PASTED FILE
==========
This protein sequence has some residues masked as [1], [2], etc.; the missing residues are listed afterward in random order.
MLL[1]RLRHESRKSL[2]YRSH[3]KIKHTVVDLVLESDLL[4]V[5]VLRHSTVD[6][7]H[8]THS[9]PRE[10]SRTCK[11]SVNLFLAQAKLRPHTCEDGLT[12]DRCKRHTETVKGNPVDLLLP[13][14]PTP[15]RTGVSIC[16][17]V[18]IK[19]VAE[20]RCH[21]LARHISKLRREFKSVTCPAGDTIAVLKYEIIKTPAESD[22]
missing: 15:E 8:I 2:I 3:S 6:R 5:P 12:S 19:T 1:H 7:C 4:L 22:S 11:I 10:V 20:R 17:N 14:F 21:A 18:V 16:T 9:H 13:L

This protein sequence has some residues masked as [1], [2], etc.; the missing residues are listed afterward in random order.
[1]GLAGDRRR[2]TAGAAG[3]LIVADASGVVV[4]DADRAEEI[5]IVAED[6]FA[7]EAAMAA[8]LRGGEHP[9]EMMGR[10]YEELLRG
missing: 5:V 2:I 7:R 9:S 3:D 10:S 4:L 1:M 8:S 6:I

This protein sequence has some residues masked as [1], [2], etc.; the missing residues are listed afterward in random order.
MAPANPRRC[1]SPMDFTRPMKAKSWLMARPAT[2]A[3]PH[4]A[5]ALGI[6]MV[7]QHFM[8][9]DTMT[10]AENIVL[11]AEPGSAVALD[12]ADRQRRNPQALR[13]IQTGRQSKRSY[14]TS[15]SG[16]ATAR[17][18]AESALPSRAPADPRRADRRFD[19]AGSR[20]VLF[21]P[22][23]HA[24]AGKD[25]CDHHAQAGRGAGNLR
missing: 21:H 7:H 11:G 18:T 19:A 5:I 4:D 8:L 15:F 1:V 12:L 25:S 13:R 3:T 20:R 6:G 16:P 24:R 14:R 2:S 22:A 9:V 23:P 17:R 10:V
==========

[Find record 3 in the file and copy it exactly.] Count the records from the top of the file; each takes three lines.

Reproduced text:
This protein sequence has some residues masked as [1], [2], etc.; the missing residues are listed afterward in random order.
MAPANPRRC[1]SPMDFTRPMKAKSWLMARPAT[2]A[3]PH[4]A[5]ALGI[6]MV[7]QHFM[8][9]DTMT[10]AENIVL[11]AEPGSAVALD[12]ADRQRRNPQALR[13]IQTGRQSKRSY[14]TS[15]SG[16]ATAR[17][18]AESALPSRAPADPRRADRRFD[19]AGSR[20]VLF[21]P[22][23]HA[24]AGKD[25]CDHHAQAGRGAGNLR
missing: 21:H 7:H 11:G 18:T 19:A 5:I 4:D 8:L 15:F 1:V 12:L 25:S 13:R 3:T 20:R 6:G 16:P 24:R 14:R 2:S 22:A 9:V 23:P 17:R 10:V